Radiology news site AuntMinnie.com carries an account of the keynote speech at the International Symposium on Multidetector-Row CT, which provides interesting insight into the mindset of at least some in the radiology world when it comes to patient safety. My takeaway: be wary.
Dr. U. Joseph Schoepf, a professor of radiology at the Medical University of South Carolina is upset about the publication and promotion of research that demonstrates that radiation from medical imaging (especially CT scans) is potentially hazardous and may lead to cancers. Here are a few things he said:
- “Obviously, the discussion on radiation and how it is perceived by the public and our professional partners is very close to home as far as our livelihood is concerned… As the stewards of radiation and medical imaging, I believe the discussion on those matters should be ours to control.”
- The profession should be telling the story of the “dramatic dose reductions” in recent years due to technology and awareness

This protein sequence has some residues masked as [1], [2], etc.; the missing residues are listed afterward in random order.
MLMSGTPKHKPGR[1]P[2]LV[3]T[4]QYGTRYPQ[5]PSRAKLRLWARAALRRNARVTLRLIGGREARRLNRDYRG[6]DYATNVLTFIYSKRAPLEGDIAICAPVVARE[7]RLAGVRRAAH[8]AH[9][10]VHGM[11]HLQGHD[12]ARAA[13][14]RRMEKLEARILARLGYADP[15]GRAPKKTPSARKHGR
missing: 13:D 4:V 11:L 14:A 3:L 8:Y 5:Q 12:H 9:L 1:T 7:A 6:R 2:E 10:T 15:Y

- People who publish studies questioning the safety of imaging have ulterior motives, i.e., to reduce radiologists’ incomes
- “In my opinion, if there is a proper indication [for the exam], the benefits will always outweigh the risks”
Dr. Schoepf was speaking to a partisan crowd of people who make quite a good living from the use of CT, so maybe it’s unreasonable to expect him to be objective. But as I read his attacks on the motives of other researchers, see his bias toward imaging and dismissiveness of valid concerns it sure doesn’t make me think I want him controlling the radiation debate.